5. We don’t yet have an equivalent crane for physics. Some kind of multiverse theory could in principle do for physics the same explanatory work as Darwinism does for biology.

Dawkins visits the wreckage of his train of thought, pours lighter fluid over it and sets it on fire by bringing up the multiverse concept, an utterly non-scientific theory invented solely to get around the problem of the anthropic principle. … Those indisposed to accept the anthropic principle attempt to get around the massive improbability problem it presents by imagining that there are billions and billions of universes, for all things are possible through the scientist who postulates very large numbers. Only by postulating a potentially infinite number of universes can our wildly improbable universe become mathematically probable. Of course, there are no signs of any of these other universes, nor did science ever take the idea of parallel universes seriously until the alternative was accepting the apparent evidence for a universal designer. But not only is multiverse theory every bit as unfalsifiable and untestable as the God Hypothesis, it is demonstrably more improbable. If we accept Dawkins’s naked assertion that a universal designer is more complex than the one known universe, a designer is probably less complex than any two universes and infinitely less complex than an infinity of them. …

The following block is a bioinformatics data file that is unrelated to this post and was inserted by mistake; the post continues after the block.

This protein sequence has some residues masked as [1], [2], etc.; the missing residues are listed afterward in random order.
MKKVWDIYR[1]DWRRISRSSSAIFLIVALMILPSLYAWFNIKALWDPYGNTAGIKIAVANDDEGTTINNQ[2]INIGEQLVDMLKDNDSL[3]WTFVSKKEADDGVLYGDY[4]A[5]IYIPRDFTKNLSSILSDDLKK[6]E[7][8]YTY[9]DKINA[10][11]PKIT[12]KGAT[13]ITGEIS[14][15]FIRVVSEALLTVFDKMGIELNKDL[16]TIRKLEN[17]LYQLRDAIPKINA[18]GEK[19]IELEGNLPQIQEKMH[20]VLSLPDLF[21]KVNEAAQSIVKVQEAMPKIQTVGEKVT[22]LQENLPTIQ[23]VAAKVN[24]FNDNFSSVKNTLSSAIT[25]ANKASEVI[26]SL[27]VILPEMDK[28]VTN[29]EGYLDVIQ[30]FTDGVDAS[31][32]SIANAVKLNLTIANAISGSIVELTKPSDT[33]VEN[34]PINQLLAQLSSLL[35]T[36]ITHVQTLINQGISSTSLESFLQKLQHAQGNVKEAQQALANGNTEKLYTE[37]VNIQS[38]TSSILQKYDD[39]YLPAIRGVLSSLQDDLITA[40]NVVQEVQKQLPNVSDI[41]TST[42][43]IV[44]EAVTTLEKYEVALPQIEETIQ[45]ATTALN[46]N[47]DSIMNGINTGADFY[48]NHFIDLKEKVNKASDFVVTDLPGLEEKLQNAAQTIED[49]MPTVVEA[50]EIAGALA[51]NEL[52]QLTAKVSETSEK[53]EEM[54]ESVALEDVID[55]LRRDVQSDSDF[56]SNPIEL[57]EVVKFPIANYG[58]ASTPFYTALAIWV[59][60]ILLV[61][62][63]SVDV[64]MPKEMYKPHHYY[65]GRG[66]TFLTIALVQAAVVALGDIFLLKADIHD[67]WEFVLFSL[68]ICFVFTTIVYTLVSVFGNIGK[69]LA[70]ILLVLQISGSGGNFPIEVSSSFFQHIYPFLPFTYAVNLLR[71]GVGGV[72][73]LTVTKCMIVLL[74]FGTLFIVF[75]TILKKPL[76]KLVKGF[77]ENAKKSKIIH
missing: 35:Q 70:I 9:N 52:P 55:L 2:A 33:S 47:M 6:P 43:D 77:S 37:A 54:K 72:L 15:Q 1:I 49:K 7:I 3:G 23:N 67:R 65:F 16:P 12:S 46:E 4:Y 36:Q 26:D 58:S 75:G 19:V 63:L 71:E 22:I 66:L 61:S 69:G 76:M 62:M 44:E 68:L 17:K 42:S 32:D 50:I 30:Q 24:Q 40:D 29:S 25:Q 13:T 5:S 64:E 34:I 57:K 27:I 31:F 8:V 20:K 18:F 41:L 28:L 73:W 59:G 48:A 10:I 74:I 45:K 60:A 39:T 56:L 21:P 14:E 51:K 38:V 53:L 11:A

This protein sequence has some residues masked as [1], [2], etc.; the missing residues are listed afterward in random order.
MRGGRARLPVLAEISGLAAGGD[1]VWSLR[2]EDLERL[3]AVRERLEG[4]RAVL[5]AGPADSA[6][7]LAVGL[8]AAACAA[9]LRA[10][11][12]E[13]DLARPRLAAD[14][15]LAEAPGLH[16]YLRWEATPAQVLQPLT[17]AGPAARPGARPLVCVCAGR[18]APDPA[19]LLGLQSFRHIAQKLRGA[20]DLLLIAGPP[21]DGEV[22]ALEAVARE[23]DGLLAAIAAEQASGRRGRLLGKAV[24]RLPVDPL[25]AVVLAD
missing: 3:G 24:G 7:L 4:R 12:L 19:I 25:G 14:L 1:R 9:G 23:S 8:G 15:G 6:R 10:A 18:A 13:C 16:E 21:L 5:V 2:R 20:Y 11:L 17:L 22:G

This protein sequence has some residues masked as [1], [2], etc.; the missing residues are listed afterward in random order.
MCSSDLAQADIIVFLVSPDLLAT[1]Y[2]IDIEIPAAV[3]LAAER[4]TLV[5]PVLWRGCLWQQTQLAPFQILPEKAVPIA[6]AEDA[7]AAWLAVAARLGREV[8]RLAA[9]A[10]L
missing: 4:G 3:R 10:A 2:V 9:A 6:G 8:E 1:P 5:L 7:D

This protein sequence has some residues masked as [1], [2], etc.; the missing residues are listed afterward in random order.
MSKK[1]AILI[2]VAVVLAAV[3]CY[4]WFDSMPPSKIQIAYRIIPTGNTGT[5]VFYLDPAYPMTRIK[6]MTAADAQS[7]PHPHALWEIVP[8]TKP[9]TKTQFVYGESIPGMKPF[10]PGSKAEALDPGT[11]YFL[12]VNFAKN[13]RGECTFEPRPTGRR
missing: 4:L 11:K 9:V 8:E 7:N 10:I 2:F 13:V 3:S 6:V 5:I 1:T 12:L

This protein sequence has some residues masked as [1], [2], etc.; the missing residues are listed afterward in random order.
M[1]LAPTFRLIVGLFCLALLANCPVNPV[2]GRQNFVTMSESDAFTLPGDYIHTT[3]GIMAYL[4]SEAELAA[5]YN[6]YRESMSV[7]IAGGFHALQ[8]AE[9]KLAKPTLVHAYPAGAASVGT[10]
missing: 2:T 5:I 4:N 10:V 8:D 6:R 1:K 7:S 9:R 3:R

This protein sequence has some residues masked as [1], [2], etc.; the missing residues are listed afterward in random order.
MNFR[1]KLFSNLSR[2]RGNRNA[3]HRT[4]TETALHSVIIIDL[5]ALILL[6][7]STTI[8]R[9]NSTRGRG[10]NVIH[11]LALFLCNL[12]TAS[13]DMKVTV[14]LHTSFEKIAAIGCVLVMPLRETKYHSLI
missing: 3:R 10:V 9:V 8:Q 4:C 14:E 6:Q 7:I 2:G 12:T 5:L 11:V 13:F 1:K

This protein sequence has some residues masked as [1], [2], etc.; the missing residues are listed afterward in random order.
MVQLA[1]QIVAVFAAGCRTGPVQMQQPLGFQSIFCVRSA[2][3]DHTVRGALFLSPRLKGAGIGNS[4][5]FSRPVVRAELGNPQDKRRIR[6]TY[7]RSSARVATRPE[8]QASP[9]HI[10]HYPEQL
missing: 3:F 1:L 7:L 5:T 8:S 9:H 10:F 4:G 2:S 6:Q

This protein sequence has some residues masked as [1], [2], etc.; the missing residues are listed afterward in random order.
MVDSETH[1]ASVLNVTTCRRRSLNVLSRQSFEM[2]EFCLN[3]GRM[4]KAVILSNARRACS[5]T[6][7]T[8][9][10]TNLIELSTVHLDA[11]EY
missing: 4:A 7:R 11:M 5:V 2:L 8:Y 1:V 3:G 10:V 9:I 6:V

6. We should not give up hope of a better crane arising in physics, something as powerful as Darwinism is for biology. But even in the absence of a strongly satisfying crane to match the biological one, the relatively weak cranes we have at present are, when abetted by the anthropic principle, self-evidently better than the self-defeating skyhook hypothesis of an intelligent designer.

Dawkins’s “unrebuttable argument” ends laughably with a desperate appeal to the reader not to give up the faith, even though evidence, logic and mathematics all refute this crown jewel of “The God Delusion.” Lacking any means of proving his conclusion, Dawkins simply throws up his hands and declares it to be self-evident! I ask you this, dear atheist reader, would you accept an argument this poorly constructed as conclusive and irrefutable evidence of the existence of God?

Reviews of “The Irrational Atheist” by various Christians and atheists can be read here. Don’t miss Joseph Farah’s interview with Vox Day about his new book.